Sarah is the voice at the end of the phone when struggling Mums and Dads contact Perinatal Wellbeing Canterbury.
As our Support Coordinator Sarah contacts all new referrals, delivers our support programme and runs our Wellbeing Groups.
An after-school job nurse aiding for older people led her into a career in nursing until the birth of her first daughter. Working in a geriatric hospital and later in general practice she finds it satisfying making people comfortable and liked the variety of being a practice nurse.
“I had my own bouts of postnatal anxiety after the births of my girls” says Sarah. “Having been through this experience where there was not much support on offer other than pills, I always knew that I’d like to go back to work in this area.” Sarah wishes there had been groups like Perinatal Wellbeing available when she had her children. “I understand what the women I work with are going through from my own lived experience.”
Sarah volunteered for Plunket and Presbyterian Support when her girls were young. After they went to school she was offered a role with Presbyterian Support as Volunteer Mentor Coordinator and did that for 11 years, alongside a group working with parents. Ready for a change, and having gained lots of experience, she saw the role at Perinatal Wellbeing Canterbury as a chance to fulfil her earlier wish to help in the field of perinatal mental health.
“When I first talk with a woman I can hear their need for some hope, that it’s going to get better”, says Sarah. “I hear their despair that their parenting experience is not what they hoped for, what she sees in others and on social media. I tell them that they’re not alone, and yet they probably feel the most alone they’ve ever been.”
One thing Sarah encourages is for women to prioritise their own mental wellbeing, giving them permission to put themselves first. “It’s almost a competition these days to get to baby classes and activities, but what their babies really need is a happy, healthy Mum and Dad.” She enjoys seeing the progress Mums make once they start engaging with the Wellbeing Groups or participating in the Support Programme. “The talking and sharing of experiences with others makes a difference. I think the tools we give them and the work we do with other organisations are a big part of the journey they make to wellbeing. I love seeing the lightbulb moments when a Mum gains understanding of what she is experiencing.”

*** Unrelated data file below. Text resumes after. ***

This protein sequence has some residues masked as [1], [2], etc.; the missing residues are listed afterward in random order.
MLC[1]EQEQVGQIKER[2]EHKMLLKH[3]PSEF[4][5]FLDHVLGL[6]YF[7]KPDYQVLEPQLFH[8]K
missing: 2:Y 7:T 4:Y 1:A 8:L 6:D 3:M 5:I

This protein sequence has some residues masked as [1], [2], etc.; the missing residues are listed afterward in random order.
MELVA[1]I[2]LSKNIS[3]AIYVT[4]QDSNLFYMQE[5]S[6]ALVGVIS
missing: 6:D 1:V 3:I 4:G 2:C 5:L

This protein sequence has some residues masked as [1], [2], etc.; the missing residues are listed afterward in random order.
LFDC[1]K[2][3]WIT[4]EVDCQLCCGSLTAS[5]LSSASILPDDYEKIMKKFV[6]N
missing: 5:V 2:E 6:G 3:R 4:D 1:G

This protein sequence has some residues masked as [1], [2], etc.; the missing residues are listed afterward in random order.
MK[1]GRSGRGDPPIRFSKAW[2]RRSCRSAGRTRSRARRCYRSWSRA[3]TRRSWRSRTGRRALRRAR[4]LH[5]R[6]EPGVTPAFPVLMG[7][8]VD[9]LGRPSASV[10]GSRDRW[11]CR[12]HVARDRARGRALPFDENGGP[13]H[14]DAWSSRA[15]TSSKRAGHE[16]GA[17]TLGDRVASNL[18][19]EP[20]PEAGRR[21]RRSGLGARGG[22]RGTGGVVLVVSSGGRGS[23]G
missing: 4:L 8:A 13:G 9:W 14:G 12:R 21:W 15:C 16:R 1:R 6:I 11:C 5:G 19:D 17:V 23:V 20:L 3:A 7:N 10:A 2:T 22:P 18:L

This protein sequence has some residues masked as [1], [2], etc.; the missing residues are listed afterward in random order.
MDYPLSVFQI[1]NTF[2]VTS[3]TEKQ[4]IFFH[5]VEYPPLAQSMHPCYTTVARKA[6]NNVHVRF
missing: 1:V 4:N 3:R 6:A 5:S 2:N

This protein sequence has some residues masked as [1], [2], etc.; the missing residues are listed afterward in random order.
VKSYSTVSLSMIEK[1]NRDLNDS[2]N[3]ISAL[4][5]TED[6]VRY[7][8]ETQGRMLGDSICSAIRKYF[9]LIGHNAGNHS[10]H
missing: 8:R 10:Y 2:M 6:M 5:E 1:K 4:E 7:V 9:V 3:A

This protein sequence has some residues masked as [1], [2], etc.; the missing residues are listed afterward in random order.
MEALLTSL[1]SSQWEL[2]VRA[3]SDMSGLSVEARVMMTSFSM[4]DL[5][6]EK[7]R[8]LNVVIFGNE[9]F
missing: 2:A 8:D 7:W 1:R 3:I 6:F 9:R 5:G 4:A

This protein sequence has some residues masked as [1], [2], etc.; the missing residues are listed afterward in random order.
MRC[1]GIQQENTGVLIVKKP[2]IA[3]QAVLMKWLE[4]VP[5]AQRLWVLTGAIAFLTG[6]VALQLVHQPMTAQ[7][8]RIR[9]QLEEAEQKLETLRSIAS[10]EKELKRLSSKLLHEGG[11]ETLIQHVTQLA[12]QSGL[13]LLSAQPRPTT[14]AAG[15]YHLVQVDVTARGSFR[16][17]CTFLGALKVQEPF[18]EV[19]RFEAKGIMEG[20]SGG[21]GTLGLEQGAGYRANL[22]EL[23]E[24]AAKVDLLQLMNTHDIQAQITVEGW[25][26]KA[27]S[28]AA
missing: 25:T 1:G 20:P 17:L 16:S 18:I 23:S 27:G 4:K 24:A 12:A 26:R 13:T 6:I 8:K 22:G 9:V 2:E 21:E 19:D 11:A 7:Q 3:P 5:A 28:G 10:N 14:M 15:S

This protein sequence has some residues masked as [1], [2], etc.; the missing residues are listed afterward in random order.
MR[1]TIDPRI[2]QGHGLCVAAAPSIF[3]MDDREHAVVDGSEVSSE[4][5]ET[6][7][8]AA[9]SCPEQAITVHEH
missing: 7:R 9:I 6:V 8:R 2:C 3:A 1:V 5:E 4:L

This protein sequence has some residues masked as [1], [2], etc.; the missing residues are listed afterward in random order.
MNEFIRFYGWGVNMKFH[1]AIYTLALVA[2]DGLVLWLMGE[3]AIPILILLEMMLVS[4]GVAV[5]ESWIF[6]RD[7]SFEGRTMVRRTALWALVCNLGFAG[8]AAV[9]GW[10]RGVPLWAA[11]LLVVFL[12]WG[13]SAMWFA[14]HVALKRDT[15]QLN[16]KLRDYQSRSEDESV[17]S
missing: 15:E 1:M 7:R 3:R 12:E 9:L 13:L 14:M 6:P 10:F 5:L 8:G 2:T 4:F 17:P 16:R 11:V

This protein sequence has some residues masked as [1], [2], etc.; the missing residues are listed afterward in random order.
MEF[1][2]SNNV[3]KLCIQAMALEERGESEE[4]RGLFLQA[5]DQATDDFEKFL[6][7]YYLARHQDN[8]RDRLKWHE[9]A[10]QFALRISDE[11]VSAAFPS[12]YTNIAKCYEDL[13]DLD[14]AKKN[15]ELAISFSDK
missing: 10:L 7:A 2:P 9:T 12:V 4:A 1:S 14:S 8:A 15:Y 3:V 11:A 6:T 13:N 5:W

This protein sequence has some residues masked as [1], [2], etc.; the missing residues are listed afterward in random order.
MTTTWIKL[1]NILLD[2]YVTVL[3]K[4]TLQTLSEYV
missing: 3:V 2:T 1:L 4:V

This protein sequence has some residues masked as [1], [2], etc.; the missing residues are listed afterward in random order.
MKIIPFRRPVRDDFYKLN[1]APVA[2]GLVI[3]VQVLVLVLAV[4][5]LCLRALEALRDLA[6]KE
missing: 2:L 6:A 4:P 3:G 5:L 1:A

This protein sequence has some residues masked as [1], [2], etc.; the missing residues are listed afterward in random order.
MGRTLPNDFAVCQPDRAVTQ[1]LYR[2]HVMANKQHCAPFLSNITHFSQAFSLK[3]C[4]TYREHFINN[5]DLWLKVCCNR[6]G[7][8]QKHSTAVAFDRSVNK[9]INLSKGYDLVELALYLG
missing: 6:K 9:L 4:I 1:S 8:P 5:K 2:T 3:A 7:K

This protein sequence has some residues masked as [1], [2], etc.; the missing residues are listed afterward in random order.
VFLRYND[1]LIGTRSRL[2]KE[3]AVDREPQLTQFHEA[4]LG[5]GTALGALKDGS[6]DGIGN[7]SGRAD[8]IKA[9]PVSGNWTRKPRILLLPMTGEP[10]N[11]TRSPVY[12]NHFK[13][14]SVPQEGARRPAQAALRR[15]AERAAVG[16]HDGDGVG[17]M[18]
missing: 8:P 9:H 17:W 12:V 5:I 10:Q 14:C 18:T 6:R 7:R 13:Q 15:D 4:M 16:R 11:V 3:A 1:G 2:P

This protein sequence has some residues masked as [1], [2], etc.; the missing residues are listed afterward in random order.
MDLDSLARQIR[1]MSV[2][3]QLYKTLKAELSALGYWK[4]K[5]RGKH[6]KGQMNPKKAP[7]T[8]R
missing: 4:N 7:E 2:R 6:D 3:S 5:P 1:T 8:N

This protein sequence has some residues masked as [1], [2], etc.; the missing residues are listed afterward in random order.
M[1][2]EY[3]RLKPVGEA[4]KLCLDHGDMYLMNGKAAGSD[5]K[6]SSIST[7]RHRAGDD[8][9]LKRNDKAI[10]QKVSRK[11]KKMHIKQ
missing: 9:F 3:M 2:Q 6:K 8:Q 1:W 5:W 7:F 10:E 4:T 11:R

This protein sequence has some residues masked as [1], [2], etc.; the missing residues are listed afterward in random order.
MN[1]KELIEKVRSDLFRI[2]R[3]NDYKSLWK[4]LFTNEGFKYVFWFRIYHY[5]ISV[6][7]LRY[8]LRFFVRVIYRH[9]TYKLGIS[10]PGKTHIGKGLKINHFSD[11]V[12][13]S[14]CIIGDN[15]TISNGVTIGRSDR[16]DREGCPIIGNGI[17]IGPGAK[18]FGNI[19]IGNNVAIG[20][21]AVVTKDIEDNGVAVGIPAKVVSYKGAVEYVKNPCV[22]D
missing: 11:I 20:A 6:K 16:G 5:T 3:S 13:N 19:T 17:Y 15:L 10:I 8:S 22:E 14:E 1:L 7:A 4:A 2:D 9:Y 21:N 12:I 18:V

It’s challenging for Sarah when she is talking with a new Mum who is just treading water and knowing that it might take some time before the mother feels more hopeful and better able to cope. “It took me a while to feel comfortable in the role,” says Sarah. It’s worrying for her when a Mum is not ready or able to make change as the wait for clinical support can be long for those who need it. “Now I feel confident that while we might not always be the right door for someone, I can help them find what they need.”
With her nursing background Sarah likes structure and systems. She has worked as part of the Perinatal Wellbeing Team contributing to the streamlining of systems and processes. “It makes for safe practice for us as workers and gives our Mums confidence in us as an organisation.”
Sarah has the support of Pedro, the Perinatal Wellbeing Canterbury Board’s Clinical Advisor. She coordinates a great team of volunteers. “They are amazing people who, because of their own personal journey, and possibly some further training, have so much to offer our mums. We need more people working in perinatal wellbeing as there is so much need out there”’ she says.
Sarah is disappointed that Perinatal Wellbeing Canterbury must work so hard for funding. “I could work 50 hours a week, and there is always one more woman to ring. It’s about having the resources, if people understand the difference we can make to Mums and Dads and families they will want to be part of making that happen” she says.